President George W. Bush is expected to press Palestinian Authority Chairman Mahmoud Abbas during their meeting tonight not to join a national unity government with Hamas if it does not accept the three conditions posed by the international Quartet - the United States, the European Union, the United Nations and Russia. The American administration wants to continue bolstering Abbas, but at this stage it has not announced a new policy regarding the PA and is waiting until the new PA government has been formed.
National Security Adviser Stephen Hadley, who is in New York with the president, told reporters before dawn on Tuesday that the question of whether Hamas would agree to meet the Quartet's demands is "the 64 million dollar question." Hadley called Abbas one of the "voices of moderation" and said that the U.S. supports him and "would continue to work with him."
The Americans have held energetic talks on the Palestinian issue in the past few days, both within the administration and with Israel's foreign minister, Tzipi Livni. In their public statement, Secretary of State Condoleezza Rice and officials in her office repeatedly underscored the Quartet's conditions for Hamas: recognizing Israel, renouncing terrorism and accepting previous agreements.
The Quartet itself is scheduled to convene tomorrow in New York to discuss the developments in the Israeli-Palestinian arena, and this subject is also on the agenda of the UN Security Council.
Rice met with Abbas yesterday in New York and presented him with American concerns regarding the new government he is forming.
Sources in the U.S. have emphasized in recent days that the administration wants to resume moving forward in the Palestinian arena, but said it is too early to say how that will be done so long as the identity of the partner on the Palestinian side has not been clarified.
Israel last week expressed cautious willingness to hand over in the near future one or two West Bank towns to the presidential security force under Abbas' control - if it turns out that this force is capable of maintaining order. The presidential security force was built and trained by the U.S. security coordinator for the region, Lieutenant General Keith W. Dayton, and the Americans want it to serve as a counterweight to the other security forces controlled by the Hamas government.
Foreign Minister Livni met with Abbas before dawn Tuesday at UN headquarters in New York. Livni later described the meeting as "good and very important" and said it had included "important content on the immediate level and for the long term."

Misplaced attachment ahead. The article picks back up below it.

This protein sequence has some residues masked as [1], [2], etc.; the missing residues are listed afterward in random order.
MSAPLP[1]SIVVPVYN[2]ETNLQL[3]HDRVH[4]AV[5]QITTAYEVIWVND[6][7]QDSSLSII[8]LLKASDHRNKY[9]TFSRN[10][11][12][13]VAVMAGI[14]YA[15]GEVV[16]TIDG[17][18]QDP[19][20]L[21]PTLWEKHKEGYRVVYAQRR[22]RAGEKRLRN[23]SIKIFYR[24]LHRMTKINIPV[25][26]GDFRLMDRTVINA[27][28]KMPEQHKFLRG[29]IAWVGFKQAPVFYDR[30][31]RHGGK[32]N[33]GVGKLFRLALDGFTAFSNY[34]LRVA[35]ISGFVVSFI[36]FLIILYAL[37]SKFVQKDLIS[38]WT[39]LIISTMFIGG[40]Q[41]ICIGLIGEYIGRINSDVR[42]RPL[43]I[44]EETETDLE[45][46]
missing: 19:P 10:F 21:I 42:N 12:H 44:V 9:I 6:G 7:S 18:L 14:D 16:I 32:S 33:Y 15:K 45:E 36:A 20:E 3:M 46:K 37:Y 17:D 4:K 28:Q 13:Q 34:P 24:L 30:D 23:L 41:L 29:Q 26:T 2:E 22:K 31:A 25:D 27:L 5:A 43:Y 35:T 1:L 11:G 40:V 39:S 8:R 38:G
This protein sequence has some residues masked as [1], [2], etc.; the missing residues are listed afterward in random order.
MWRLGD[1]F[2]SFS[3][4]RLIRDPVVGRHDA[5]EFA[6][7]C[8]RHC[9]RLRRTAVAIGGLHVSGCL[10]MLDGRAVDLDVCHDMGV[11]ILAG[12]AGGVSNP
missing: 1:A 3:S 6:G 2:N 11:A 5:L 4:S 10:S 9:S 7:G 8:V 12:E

Speaking to Israeli reporters after the meeting, Livni said that she had demanded the immediate release of the kidnapped Israeli soldier Gilad Shalit.
"This was not a one-time meeting," Livni added, saying that further talks were agreed upon, including a meeting to be scheduled between Abbas and Prime Minister Ehud Olmert.
Livni emphasized to Abbas that the terms posed by the Quartet as a prerequisite to recognizing the Hamas government remain in effect vis-a-vis possible changes in the Palestinian regime.
"I do not deal in forming coalitions outside of Israel," Livni said. "The international community set three terms that are not open to negotiation or interpretation."
Livni also raised the subject of Shalit in her meeting Monday evening with her Egyptian counterpart, Ahmed Aboul Gheit. The Egyptian foreign minister told Livni that it is evident to all concerned that the Shalit affair must be resolved quickly in order to move ahead on other matters. After the meeting, Aboul Gheit told reporters that he is optimistic regarding Shalit's release and believes "it will be over soon."
Relatives of the two soldiers kidnapped to Lebanon, Ehud Goldwasser and Eldad Regev, are currently in New York and will attend several of Livni's meetings with foreign ministers and leaders of various countries. Goldwasser's wife, Karnit, attended Livni's meeting with the president of Finland, Tarja Halonen, whose country currently holds the presidency of the European Union.